The Pentagon Feels the Heat: 2014 QDR Cites Climate Change among 'Threat Multipliers'

Air Cascadia
program date: 
Thu, 03/06/2014
0306 OR Verbal altercation closes Port of Portland container terminal
 The Port of Portland's container yard closed for the second day in a row. This time following an argument between security workers and longshoremen.
Port spokesman Steve Johnson told The Oregonian ( ) that the angry words were exchanged Wednesday after longshoremen started moving traffic cones in a parking lot.
The closure came a day after dockworkers stopped working to honor a picket line.
The Terminal 6 container terminal has been the site of repeated turmoil since 2012, as members of the International Longshore & Warehouse Union clash with the company hired to operate it.
Hanjin Shipping, Portland's most important container carrier, has threatened to abandon the city because labor-management friction has reduced productivity.
0306 WA Minimum wage increase supporters pack Seattle hearing
Last night A public hearing on Seattle's minimum wage drew a crowd estimated at about 700 people . many of them red-shirted advocates of a move to increase the city's minimum to $15 an hour.
The mayor's Income Inequality Committee is expected to offer the City Council a proposal by April 30.
The Times says that so far, the committee hasn't addressed the issues of how much to increase pay, how quickly and whether there will be exemptions.  Washington state's minimum wage is $9.32 an hour.
0306 US Pentagon Calls Climate Change Impacts "Threat Multipliers," Could Enable Terrorism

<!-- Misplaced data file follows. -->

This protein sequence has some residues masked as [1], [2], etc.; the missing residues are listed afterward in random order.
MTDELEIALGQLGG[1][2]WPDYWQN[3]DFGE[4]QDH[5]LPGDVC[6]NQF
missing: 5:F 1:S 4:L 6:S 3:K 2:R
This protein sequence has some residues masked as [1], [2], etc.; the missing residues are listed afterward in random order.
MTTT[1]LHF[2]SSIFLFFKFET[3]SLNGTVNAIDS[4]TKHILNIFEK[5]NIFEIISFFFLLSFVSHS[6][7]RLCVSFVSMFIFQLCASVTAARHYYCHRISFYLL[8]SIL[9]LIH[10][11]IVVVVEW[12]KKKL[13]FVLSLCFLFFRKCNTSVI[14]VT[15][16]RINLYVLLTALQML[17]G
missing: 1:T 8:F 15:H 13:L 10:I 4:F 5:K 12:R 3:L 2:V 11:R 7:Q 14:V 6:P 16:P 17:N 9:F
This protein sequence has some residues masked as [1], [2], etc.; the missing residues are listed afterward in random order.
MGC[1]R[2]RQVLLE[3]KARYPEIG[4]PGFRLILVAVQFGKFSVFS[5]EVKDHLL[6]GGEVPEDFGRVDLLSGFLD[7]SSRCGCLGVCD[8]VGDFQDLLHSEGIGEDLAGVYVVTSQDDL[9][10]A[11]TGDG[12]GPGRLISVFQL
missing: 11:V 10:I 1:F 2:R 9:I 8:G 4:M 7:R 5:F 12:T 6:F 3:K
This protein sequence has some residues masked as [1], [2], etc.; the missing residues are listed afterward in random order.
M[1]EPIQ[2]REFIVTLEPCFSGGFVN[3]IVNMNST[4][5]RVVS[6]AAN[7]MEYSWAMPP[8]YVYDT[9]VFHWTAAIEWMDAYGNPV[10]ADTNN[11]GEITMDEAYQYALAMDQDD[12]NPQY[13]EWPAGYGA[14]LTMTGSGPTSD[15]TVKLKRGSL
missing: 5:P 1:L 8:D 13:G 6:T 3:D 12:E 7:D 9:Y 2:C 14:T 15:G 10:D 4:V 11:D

A “civilizational threat”  is how the Pentagon puts it.  and as the source of terror for millions of people around the world, the US military would know whereof it speaks.  And speak it did in the 2014  U.S. Department of Defense Quadrennial Defense Review (QDR). Out yesterday. the Review  , declaries that  the threat of climate change impacts a very serious national security vulnerability that, among other things, could enable further terrorist activity. 
Released every four years, the QDR is a broad outline of U.S. military strategy discussing how to maintain global U.S. military hegemony. Like the 2010 document, the 64-page 2014 QDR again highlights the threats posed to national security by ever-worsening global climate disruption.
The report states that the  impacts of climate change may increase the frequency, scale, and complexity of future missions, including defense support to civil authorities, while at the same time undermining the capacity of our domestic installations to support training activities.